Here’s an example of category filters (along the top) and using tags (along the right side) to filter results.

Search facets can greatly improve site usability and customer experience. There are a few design tips worth noting that can improve, or hurt, facet design.

Design for your customers

The best rule of thumb is to always design for your customers. It applies to facets, too. Not just the visuals, but the whole experience.

  • Facet naming: You can create facets to filter by brand, category, gender, etc., but you can name them whatever you want. Is your audience and your brand more edgy or sophisticated? “Brand” could be named “Make” or “Category” could be called “Genre” — it depends on how you want to position it for customers.
  • Number of facets: Too many facets could be overwhelming to buyers; too few might be frustrating. Find the balance that perfectly matches audience needs with your collections.
Despite the trend to put different facets above results, two of the world's largest online marketplaces, Amazon and eBay, have (mostly) kept facets along the left side of the page.
  • Top or side: Putting facets along the left hand side of your search results is standard. Putting them above search results is trendy. It’s up to you, of course, but it is worth spending time looking at the sites you enjoy visiting or shopping on to see what you like or dislike about the experience.
  • Top results: Another thing to keep in mind, too, is that the facets at the top of the list will get the most attention. According to research from the Nielson Norman Group, “As a good rule of thumb, consider placing the most general, high-level filter categories at the top of the list, and the more specific ones towards the bottom.”
  • Measure results: Are your filters and facets being used? Search and conversion metrics, heatmaps, and clickstream data can help you to measure and optimize search facets.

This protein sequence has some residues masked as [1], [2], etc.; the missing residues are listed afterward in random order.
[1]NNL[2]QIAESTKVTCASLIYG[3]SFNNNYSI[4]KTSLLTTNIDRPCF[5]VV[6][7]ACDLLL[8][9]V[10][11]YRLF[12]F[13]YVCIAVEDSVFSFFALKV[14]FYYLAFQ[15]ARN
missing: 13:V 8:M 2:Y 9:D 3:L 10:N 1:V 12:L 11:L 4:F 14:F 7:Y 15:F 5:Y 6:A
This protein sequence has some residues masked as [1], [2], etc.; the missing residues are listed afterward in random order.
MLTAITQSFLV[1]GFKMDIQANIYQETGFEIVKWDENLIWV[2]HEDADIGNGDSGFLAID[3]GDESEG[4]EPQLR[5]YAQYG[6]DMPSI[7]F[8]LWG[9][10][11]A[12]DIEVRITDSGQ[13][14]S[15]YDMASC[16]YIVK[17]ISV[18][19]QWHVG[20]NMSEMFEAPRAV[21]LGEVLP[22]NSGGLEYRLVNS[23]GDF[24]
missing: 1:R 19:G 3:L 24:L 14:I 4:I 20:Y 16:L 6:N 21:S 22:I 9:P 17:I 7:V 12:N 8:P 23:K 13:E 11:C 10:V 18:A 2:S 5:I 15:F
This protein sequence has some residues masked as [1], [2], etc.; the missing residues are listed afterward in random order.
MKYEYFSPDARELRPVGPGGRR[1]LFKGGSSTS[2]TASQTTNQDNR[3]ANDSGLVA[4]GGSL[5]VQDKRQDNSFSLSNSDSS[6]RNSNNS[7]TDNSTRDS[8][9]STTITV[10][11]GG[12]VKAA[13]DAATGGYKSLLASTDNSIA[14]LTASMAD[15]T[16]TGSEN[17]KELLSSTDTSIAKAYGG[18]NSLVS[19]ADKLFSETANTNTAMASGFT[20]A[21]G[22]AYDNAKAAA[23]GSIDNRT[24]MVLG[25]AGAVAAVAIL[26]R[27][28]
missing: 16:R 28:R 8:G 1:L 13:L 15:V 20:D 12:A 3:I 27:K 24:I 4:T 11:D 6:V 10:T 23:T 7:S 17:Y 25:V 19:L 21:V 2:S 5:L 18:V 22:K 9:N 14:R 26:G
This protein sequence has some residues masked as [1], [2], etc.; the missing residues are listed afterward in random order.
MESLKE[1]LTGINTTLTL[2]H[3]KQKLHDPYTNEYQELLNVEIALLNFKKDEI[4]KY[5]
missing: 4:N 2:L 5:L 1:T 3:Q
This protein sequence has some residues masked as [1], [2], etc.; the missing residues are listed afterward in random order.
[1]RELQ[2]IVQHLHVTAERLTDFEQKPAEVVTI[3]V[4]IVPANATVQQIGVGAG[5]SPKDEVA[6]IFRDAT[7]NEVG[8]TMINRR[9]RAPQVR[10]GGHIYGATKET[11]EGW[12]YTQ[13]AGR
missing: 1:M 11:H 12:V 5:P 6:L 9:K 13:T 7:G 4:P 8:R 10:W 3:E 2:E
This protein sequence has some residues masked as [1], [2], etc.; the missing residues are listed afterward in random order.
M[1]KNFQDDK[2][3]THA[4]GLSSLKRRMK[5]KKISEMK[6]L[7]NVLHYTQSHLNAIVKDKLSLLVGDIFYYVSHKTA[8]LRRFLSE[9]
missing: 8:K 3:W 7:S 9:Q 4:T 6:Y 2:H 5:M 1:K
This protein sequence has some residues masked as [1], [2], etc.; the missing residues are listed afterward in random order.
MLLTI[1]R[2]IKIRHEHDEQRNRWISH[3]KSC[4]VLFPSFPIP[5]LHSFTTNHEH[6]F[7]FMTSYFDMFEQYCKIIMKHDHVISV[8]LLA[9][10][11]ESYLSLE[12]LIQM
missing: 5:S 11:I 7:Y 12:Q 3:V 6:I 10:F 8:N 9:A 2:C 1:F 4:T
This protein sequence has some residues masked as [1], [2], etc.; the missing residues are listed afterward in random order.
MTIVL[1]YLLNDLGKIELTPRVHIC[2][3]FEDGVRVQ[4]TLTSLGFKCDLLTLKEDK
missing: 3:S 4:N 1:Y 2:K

Mobile vs desktop design

Desktop and mobile facet design and behavior should differ. On the desktop, results can instantly refresh as users select different filters. However, the smaller screen size and often lower bandwidth available to mobile users makes instant search impractical, not to mention frustrating.

The appearance and behavior of a website's facets on mobile and desktop should differ. When users choose different filters on the desktop, results may immediately update. Because of the smaller screen size and frequently lower bandwidth, instant search is difficult — not to mention aggravating — on mobile.

For mobile users, it’s a better user experience to allow them to batch up facet selections before submitting and refreshing search results.


After winnowing down results with facets, searchers may want to start over or try different selections. Having some kind of breadcrumb trail and/or reset feature is a smart user interface element to include.

Truncating and searching within facets

Sometimes there are too many filtering options within a facet to display them all. You may need to truncate the list as shown below. Clearly there are more brands to choose from, but they’re hidden until “See More” is clicked.

Note that the subset selections are not in alphabetical order. Moosejaw has ordered brands based on popularity — a smart user-centric and revenue-centric decision.

Another popular way to achieve a similar result is to offer search within a filter or facet. A search box within the facet, as shown in the example below, would be configured to search for brands within the result subset of “running shoes.”

It's a search within a search! Catch.com.au includes a Brand search feature in the filter area to help visitors narrow results.

Additional reading

Facets and filters are one of the most important features of any search platform and can greatly impact your conversion rate. They can make the difference between a good and bad search experience.

Find out just how easy it is to set up faceted search with Search.io. Sign up for a free 14-day trial or schedule a time to speak with one of our search engine experts.

For more reading on facets and filters, check out these links below:

Similar articles

User Experience (UX)
Best Practice

Drastically Improve Your Website's UX by Improving Site Search

Best Practice

An Introduction to Custom Search Engines

Best Practice

How to Get a Competitive Edge with Smart (and Surprisingly Easy) E-commerce Site Search Solutions